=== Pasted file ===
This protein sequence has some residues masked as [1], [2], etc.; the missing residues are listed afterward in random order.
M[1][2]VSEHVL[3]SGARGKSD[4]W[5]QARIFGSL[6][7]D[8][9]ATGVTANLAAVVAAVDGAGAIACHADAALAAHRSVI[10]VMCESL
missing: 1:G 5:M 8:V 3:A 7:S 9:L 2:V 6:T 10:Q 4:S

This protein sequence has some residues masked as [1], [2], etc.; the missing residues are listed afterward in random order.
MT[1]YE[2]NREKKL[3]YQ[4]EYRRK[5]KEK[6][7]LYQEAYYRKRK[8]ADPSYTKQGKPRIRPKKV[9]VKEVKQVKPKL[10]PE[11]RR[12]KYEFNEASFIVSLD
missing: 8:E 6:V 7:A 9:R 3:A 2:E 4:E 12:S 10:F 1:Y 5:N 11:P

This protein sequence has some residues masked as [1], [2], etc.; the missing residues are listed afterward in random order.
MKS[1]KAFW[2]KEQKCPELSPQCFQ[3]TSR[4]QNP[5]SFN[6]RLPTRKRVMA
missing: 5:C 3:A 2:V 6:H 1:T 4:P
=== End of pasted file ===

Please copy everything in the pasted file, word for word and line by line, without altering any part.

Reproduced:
This protein sequence has some residues masked as [1], [2], etc.; the missing residues are listed afterward in random order.
M[1][2]VSEHVL[3]SGARGKSD[4]W[5]QARIFGSL[6][7]D[8][9]ATGVTANLAAVVAAVDGAGAIACHADAALAAHRSVI[10]VMCESL
missing: 1:G 5:M 8:V 3:A 7:S 9:L 2:V 6:T 10:Q 4:S

This protein sequence has some residues masked as [1], [2], etc.; the missing residues are listed afterward in random order.
MT[1]YE[2]NREKKL[3]YQ[4]EYRRK[5]KEK[6][7]LYQEAYYRKRK[8]ADPSYTKQGKPRIRPKKV[9]VKEVKQVKPKL[10]PE[11]RR[12]KYEFNEASFIVSLD
missing: 8:E 6:V 7:A 9:R 3:A 2:E 4:E 12:S 10:F 1:Y 5:N 11:P

This protein sequence has some residues masked as [1], [2], etc.; the missing residues are listed afterward in random order.
MKS[1]KAFW[2]KEQKCPELSPQCFQ[3]TSR[4]QNP[5]SFN[6]RLPTRKRVMA
missing: 5:C 3:A 2:V 6:H 1:T 4:P